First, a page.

Individual and political action on climate change

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Reconstructions of global mean surface temperature from four different international agencies.

Individual and political action on climate change can take many forms. Many actions aim to build social and political support to limit, and subsequently reduce, the concentration of greenhouse gases (GHGs) in the atmosphere, with the goal of mitigating climate change. Other actions seek to address the ethical and moral aspects of climate justice, especially with regard to the anticipated unequal impacts of climate change adaptation.

The effects of climate over the course of the past century have made worldwide negative impacts on the globe.[1] The individual actions of countries and cities within these countries have been making significant efforts to offset the amount of carbon emitted into the atmosphere by promoting renewable energy and cleaner overall practices. As countries develop more strategies to promote clean and renewable energy and ways of living, places within the United States such as California are making reforms. In 2016, the state of California passed Senate Bill 32, which strengthens the need to withhold the state from emitting excess carbon.[2] Although Donald Trump has tried remove the United States from the Paris Agreement, other states such as New York have been creating greener spaces by installing more solar panels and creating 'green building' which mitigate pollution in an effort to make New York city 'cleaner'.[3] Countries are making large efforts to fight and reduce the effects of climate change; however, in order to see improvements, more countries with large CO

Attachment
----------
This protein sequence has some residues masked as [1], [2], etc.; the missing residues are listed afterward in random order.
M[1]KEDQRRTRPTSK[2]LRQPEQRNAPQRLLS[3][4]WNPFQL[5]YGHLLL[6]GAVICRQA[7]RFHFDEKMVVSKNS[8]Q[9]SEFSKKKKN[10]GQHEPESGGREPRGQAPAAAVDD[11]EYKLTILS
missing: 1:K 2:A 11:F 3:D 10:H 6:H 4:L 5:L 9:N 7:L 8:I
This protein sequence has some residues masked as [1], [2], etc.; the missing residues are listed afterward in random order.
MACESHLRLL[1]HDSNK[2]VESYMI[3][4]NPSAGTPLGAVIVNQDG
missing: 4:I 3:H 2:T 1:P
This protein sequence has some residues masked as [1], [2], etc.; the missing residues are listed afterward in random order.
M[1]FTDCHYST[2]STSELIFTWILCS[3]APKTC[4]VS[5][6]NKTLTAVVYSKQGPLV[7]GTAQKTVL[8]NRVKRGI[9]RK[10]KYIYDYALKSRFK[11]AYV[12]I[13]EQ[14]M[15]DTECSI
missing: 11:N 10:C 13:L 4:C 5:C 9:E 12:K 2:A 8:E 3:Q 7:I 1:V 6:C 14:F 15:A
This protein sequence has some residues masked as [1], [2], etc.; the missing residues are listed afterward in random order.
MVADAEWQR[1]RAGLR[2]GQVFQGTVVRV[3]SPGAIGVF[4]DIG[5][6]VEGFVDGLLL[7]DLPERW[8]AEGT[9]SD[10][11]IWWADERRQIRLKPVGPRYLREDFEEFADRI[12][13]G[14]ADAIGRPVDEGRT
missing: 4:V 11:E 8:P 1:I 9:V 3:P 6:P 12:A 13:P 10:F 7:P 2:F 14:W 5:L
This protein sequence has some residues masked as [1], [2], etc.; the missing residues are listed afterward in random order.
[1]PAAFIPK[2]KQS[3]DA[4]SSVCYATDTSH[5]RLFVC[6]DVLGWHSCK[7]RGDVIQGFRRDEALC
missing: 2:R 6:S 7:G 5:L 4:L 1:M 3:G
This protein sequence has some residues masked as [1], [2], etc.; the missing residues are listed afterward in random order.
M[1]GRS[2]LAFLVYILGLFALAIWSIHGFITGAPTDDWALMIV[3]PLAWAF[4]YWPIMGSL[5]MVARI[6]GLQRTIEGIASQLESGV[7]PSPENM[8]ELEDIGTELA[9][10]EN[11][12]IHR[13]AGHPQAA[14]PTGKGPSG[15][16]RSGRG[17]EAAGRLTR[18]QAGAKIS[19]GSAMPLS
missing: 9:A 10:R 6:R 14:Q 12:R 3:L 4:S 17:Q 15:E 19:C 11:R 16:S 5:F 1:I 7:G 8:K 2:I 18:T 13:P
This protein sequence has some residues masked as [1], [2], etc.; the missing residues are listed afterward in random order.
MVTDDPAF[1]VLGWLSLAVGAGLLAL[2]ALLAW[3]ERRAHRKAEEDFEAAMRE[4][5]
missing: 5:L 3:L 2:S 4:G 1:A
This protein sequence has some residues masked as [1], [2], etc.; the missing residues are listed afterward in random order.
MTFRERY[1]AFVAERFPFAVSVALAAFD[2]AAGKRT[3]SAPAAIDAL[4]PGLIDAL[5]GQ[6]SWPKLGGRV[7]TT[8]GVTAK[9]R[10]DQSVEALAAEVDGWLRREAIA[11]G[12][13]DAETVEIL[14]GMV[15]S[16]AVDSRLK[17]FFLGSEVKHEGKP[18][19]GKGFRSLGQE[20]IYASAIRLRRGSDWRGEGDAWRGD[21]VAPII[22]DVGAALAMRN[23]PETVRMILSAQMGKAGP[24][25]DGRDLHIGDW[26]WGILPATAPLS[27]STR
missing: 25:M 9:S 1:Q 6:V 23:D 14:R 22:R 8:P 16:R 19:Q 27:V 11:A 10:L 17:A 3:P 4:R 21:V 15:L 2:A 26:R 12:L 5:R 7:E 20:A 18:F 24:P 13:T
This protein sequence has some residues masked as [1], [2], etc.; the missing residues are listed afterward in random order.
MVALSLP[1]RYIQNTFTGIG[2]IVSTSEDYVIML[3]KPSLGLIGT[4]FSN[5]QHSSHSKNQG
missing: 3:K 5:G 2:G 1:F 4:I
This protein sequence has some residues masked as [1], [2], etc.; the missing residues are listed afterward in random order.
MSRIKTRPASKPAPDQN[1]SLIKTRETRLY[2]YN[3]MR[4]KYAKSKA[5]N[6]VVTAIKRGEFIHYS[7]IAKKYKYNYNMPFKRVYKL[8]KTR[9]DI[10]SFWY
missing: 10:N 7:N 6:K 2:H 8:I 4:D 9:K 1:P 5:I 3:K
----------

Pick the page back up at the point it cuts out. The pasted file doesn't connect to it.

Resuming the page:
2
emissions
such as China and India will need to reform and cut emissions by large percentages.[4]

Political action[edit]

Political action can change laws and regulations that relate to climate change.

Carbon pricing methods, such as a carbon tax or an emissions trading system, are favored by many economists as the most efficient and effective means to reduce GHG emissions, and are increasingly being deployed around the world.[5] In the U.S., groups such as the bipartisan legislative Climate Solutions Caucus[6] and the Citizens' Climate Lobby work to build support for carbon pricing. The first bipartisan climate policy in 10 years was introduced in the United States House of Representatives in 2018 as the Energy Innovation and Carbon Dividends Act.[7]

Pictured above is a protest in the streets of Paris against climate change.

Regulations can strengthen GHG emission standards from particular sectors of the economy, such as the EPA's proposed Clean Power Plan for United States power plants, or vehicle standards in Europe and the United States.

Political action can also gain media and public attention to climate change. Political action from the community, however, is often challenged by interests within the fossil-fuel industry,[8][9] which have been charged with promoting climate change denial views[10] in order to hold off a "carbon bubble" valuation crash.

There are many forms of political action on climate change including letter writing, direct lobbying, and public shaming of politicians and media organizations. Political action campaigns require building a base of support at local level.